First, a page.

Mark Launiu, along with Jonathan Platz and Vu Radley, founded MADE Urban Apparel, a Kansas City streetwear brand in the heart of The Midwest, in 2012. Launiu was born in American Samoa, a group of small islands southwest of Hawaii. He moved to Kansas City in 1999 and split his childhood between the island of Tutuila and KC. He attended elementary, middle and high school in South KC in the Hickman Mills District.
Growing up, Launui wanted to play in the NFL. “That’s our ticket off the island; all we knew was playing ball. Towards the end of my high school years, it just didn’t work out and as I’ve gotten older I enjoyed working with numbers,” Launui says. He eventually studied architectural engineering at Kansas State University and landed a job at Sprint. It was there he met Platz and Radley. They saw customers coming in wearing t-shirts that were, in their minds, sub-par and thought, “We could do better than that.” The three decided they would create their own version of streetwear, unique to KC, but that could appeal to both coasts.
They decided on a brand that would be influenced by midwest moxie, constructing a lane for the hustlers that won’t accept no as the answer. MADE stands for “make and destroy everything.” MADE MOBB works to build onto the growing streetwear scene by pioneering their take on midwest streetwear. Each piece by the brand is created with Midwest values in mind: hard work, craftsmanship, culture, and community. They started selling at First Friday’s and at pop-ups. Then retail stores started carrying their line and the brand exploded. By 2017, they opened their flagship location downtown. In 2018, their second location inside MADE In KC on The Plaza launched. This year, a third location in The Crossroads District opened its doors. With this success, Launiu was able to concentrate on something very important to him - the community. He wanted to give back to the city that had supported he and his company so openly.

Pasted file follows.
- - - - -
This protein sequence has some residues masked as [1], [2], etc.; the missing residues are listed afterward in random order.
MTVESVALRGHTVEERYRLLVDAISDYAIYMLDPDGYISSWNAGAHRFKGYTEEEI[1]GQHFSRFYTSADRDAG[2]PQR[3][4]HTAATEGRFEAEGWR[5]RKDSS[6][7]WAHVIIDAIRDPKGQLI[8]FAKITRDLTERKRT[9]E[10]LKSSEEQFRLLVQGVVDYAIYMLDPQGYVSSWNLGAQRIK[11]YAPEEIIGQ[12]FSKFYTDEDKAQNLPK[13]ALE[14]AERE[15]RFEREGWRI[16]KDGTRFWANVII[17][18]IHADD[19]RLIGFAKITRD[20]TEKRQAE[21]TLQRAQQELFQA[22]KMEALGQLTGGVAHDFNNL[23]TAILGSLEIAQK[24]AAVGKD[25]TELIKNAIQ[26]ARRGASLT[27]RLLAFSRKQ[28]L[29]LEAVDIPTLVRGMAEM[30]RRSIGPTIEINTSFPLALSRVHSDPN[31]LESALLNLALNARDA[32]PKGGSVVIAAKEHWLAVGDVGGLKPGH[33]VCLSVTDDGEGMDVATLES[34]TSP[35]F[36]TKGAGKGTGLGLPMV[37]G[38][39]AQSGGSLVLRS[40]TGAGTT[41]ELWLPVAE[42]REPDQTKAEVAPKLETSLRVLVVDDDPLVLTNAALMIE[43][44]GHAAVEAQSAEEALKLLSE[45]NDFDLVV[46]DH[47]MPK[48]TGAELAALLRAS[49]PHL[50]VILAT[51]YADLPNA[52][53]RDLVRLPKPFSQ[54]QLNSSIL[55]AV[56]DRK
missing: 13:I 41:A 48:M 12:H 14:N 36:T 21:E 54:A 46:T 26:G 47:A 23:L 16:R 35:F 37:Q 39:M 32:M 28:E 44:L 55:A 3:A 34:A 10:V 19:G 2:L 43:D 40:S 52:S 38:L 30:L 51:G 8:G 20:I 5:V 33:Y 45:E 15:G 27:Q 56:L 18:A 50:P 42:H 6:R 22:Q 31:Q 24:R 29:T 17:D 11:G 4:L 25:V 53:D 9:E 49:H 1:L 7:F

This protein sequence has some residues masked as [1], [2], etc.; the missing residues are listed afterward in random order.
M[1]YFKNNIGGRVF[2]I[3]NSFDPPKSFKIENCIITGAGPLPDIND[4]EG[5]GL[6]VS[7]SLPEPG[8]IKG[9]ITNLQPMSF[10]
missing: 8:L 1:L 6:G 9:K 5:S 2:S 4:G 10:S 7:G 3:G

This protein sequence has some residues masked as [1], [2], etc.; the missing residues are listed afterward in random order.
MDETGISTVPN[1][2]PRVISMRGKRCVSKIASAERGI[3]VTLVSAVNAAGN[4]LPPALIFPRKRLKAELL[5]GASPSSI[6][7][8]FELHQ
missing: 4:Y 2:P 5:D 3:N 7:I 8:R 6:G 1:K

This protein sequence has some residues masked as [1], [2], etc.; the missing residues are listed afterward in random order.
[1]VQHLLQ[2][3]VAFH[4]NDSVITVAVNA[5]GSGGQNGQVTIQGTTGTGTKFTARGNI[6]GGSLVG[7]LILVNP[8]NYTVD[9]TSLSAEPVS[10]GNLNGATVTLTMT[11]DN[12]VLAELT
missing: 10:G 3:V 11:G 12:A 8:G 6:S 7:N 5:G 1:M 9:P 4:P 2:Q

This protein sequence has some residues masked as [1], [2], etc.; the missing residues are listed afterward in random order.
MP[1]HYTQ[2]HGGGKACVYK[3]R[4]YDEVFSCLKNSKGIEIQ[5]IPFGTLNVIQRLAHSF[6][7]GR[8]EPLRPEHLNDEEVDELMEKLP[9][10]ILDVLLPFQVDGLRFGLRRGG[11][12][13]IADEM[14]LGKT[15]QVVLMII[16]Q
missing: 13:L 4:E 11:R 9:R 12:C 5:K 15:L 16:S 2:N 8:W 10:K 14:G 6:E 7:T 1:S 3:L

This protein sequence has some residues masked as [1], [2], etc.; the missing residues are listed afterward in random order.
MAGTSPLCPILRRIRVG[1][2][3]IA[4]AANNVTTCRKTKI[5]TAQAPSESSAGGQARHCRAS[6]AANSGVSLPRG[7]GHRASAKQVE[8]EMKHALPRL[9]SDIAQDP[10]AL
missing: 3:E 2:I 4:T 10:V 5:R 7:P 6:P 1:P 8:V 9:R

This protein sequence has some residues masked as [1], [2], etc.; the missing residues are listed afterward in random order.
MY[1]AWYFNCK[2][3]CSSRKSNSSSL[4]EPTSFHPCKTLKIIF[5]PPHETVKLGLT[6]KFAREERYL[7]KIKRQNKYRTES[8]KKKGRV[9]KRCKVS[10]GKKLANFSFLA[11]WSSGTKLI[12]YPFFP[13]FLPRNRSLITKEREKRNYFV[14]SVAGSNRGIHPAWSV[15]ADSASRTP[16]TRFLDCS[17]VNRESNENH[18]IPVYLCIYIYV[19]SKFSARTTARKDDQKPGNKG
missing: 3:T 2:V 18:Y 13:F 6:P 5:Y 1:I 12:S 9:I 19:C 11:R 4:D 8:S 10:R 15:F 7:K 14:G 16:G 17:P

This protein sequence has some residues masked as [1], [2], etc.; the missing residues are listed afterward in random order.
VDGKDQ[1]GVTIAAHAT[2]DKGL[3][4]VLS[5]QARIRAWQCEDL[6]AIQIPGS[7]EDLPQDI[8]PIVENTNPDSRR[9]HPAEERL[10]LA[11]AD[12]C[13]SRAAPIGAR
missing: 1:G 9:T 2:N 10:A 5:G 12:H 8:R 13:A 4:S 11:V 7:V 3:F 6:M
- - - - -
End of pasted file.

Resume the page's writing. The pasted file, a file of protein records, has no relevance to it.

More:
“I grew up in South KC. I just wanted to show kids no matter where you come from regardless of limited-to-no resources, you can still make something out of yourself. We’ve spent last couple years hosting community events that donated 300 filled book bags to kids in South KC. Last week, we hosted “The DistriKC” alongside other entrepreneurs and CarMax. We taught kids the basic skills of car maintenance: how to change tires, change oil, and replace brakes. I believe the change you want to see starts with you. I just never wanted to forget where I came from,” Launiu says. He and other local entrepreneurs and influencers teamed up to create The DistriKC to carry on slain rapper Nipsey Hussle’s work, combining their resources together to pour back into their communities.
Another way Launiu gives back is through The Kritiq fashion show he founded. While attending Magic (a massive fashion trade show event) in Vegas, Launiu was taken aback when companies from LA and New York made comments to him like, “Kansas City has fashion? We thought it only had BBQ and a crime rate,” Launiu says. It inspired him to build his own platform to showcase Kansas City fashion. The Kritiq showcases about ten up-and-coming entrepreneurs/designers from the metro area who are just starting in the industry and partners with Goodwill to show you can have affordable fashion on a budget.
When asked about the Maker movement in Kansas City, Launiu says, “Everyone is coming together. The maker community is working together as a unit versus competing. It’s not as saturated compared to the West Coast, so I think we see the bigger picture here and are building it together.” Launui loves shining light on their community work. He believes “Makers” are born in every part of the city no matter which part it is. “The people in Kansas City are amazing! They’re very supportive of the huge, creative community here. We’ve worked with a lot of them and are very excited to keep building this community together.”